The Taste of Others, part 1: Nazis at the North Pole.

19 Nov

My wife has found a new way of entertaining herself online. She looks up picture books on Amazon, and then pokes around the lowest ratings. She’s started forwarding me the best of these, a kind of menagerie of crazed, chronically bored people. The criticism seems to span the political spectrum. On the right there’s the fear of communist (or other insidious leftwing ideological) indoctrination; on the left there’s the concerns of harmful stereotypes and gender roles. Fascinatingly, the reviewers often seem to have spent a lot of time in crafting their reviews.

I know a lot about children’s books. I read picture books to children as part of my job—as well as to Simone, every night—and spend a fair amount of time perusing their content, thinking on the message, and ordering books for the library. I’ve even studied them academically. They are often political, this much is true. But more often that not, the message of children’s picture books is plucked from Mr. Rogers. Let’s be nice. Other people have feelings. We don’t want to hurt others. The world is a big, wondrous place.

These readers see something else.

So here’s the first post, profiling the best of the worst, and part of a semi-regular feature. I’ve edited out people’s names, and fixed spelling and punctuation errors when necessary. I’ve provided my own commentary in boldface type.

The book in question here is The Polar Express. I didn’t realize it, but according to these reviewers, this sweet-natured tale of a Christmas jaunt with Santa is a vicious, fascist, anti-feminist slog that encourages children to get into cars with strangers. Read on.

The story of a little boy and Santa Claus. Filled with hateful propaganda.

These first two take umbrage with the story as somehow being a recruiting tool for Nazi ideology. I’m not kidding.

Title: Fascist Images Are Not Appropriate For Children

We took this book out of the public library for our three year old child expecting a nice, warm story about Christmas. This is not what we got. Apparently, Santa has become a 1930s style fascist leader who speaks in front of large crowds and raises his hand in a gesture that looks disturbingly like a Hitler salute. I never knew St. Nicholas made it to Nuremberg. (Weird. Santa here picks up a young boy and whisks him off to the north pole. Nuremburg has nothing to do with anything.)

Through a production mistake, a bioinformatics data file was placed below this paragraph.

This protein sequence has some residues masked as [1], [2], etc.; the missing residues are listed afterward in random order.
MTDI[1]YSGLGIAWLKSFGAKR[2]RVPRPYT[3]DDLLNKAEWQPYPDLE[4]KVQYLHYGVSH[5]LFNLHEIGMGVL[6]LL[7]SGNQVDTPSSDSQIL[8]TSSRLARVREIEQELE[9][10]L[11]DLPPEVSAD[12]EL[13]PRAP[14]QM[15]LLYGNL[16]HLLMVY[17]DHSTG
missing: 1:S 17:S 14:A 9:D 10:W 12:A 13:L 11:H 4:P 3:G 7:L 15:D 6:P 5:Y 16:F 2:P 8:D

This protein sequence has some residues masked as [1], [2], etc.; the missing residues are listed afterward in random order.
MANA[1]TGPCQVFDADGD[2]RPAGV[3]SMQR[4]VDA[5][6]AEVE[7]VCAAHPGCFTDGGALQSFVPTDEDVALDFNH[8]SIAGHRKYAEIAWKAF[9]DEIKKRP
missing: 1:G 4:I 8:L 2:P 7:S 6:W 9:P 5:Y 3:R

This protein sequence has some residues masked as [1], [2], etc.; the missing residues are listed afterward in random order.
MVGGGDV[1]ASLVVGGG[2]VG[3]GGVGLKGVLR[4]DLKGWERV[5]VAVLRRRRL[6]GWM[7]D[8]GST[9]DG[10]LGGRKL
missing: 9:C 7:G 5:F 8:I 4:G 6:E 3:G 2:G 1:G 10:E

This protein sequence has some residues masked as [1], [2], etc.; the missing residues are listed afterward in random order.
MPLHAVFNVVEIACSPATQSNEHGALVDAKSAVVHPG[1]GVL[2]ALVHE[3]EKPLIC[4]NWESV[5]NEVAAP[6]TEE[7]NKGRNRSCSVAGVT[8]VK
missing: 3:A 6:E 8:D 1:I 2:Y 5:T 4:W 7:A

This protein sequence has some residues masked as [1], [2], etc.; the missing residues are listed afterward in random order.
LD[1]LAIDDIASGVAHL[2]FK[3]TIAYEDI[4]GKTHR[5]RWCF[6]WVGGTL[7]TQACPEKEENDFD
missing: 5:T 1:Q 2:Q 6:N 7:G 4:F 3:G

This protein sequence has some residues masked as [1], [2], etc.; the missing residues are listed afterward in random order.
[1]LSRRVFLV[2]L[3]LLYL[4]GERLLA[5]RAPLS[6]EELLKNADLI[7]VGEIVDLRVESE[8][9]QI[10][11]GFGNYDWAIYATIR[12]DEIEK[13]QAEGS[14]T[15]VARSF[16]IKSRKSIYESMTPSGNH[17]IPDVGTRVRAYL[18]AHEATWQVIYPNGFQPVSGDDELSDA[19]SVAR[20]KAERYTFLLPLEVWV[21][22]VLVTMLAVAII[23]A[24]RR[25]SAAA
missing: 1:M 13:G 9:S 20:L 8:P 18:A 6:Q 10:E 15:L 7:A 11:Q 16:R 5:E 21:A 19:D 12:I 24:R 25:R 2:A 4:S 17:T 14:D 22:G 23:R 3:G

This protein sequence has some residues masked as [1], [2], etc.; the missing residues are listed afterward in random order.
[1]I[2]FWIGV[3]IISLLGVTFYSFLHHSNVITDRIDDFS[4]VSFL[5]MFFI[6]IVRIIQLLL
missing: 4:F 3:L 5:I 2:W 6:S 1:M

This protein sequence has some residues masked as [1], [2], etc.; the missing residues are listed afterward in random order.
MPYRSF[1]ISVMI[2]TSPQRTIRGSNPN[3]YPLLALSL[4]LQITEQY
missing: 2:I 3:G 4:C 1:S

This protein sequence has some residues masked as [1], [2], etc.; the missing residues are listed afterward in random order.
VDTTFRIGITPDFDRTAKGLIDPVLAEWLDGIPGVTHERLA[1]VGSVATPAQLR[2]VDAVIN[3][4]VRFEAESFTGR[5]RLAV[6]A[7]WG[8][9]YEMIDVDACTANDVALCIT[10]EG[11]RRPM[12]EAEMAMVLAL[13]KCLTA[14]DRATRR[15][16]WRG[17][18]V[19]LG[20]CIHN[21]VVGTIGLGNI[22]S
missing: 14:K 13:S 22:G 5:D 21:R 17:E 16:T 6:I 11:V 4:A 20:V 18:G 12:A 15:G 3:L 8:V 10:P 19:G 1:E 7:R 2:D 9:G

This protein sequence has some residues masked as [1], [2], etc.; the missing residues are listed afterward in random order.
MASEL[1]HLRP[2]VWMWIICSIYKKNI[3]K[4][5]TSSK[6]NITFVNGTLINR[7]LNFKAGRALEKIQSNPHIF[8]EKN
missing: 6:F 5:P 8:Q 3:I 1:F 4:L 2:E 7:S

Title: Perfect children’s tale for the Material Age

Bland unimaginative story about a tyke who doesn’t believe that someone up north doesn’t pump out toys for all the little girls and boys. Santa and his village as portrayed in this book would have fit in perfectly in Nazi Germany. A perfect book for the entitled and spoiled American child of the Uberclass of consumerist American drones. (Ouch.)

Here’s a self-serious take on the book, thankfully moving us away from comparisons to Goring or Himmler. The war on Christmas continues.

Title: Well…

A pleasure to read but has nothing to do with the meaning of Christmas. It makes me sad when people talk about Christmas meaning giving and showing kindness but leave out the birth of Jesus. If I would say no one knows the true meaning I’m sure I would be told that many people do. So why do almost every movie, tv show, and book, especially made for children, never mention Jesus’s birth? Instead of teaching about Santa, why not also teach children what Christmas is about. The book was sweet, but missed the meaning. (This reminds me of my childhood, and not in a good way.)

Here’s a decidedly feminist critique of the story, somehow telescoping the entire western canon’s diffidence towards female heroes into a battering ram to smash Allsberg’s book. I don’t disagree with the sentiment, but there’s the silly self-seriousness.

Title: Polar Express: Yet another boy’s tale

Have we learned nothing from the 60’s and 70’s studies of childrens’ books? Studies that showed that most children’s books, and textbooks, had boys as the heroes, as the active ones, while girls and women were relegated to minor ‘helping’ roles. I was about to buy this book for my 5 year old granddaughter, but when I read that it was just another story about a boy and his quest for whatever, I decided not to buy it. Where are the millennium’s great stories with girls as heroes? About a girl’s quest for knowledge and wisdom? Oh bother! I won’t be shelling out bucks for this one. How sad.

I have to think this one is a joke, but I’m not so sure. The stuff I’ve heard other parents say can be pretty wild. This reviewer clearly sees the wide-eyed wonder that defines much of children’s literature to be a bad thing. My response would be, why limit yourself to fairy tales? Why not just show them the first thirty minutes of Bad Lieutenant, over and over? Or the rape scene in Irreversible?

Title: stranger danger

Why is it okay to teach children that getting out of their beds, leaving the house, and getting on a train with a stranger in the middle of the night is a grand, desirable, adventure? I threw out a similar story about leaving the house and flying through the air with a snowman last year. Willy Wonka and the Chocolate Factory is another example. I have been searching for a copy of the Brothers Grimm fairy tales to counter-effect the message. My goal in teaching my children about the world is to instill a healthy dose of caution at least, about going off with strangers, forget political correctness.

More to come . . .

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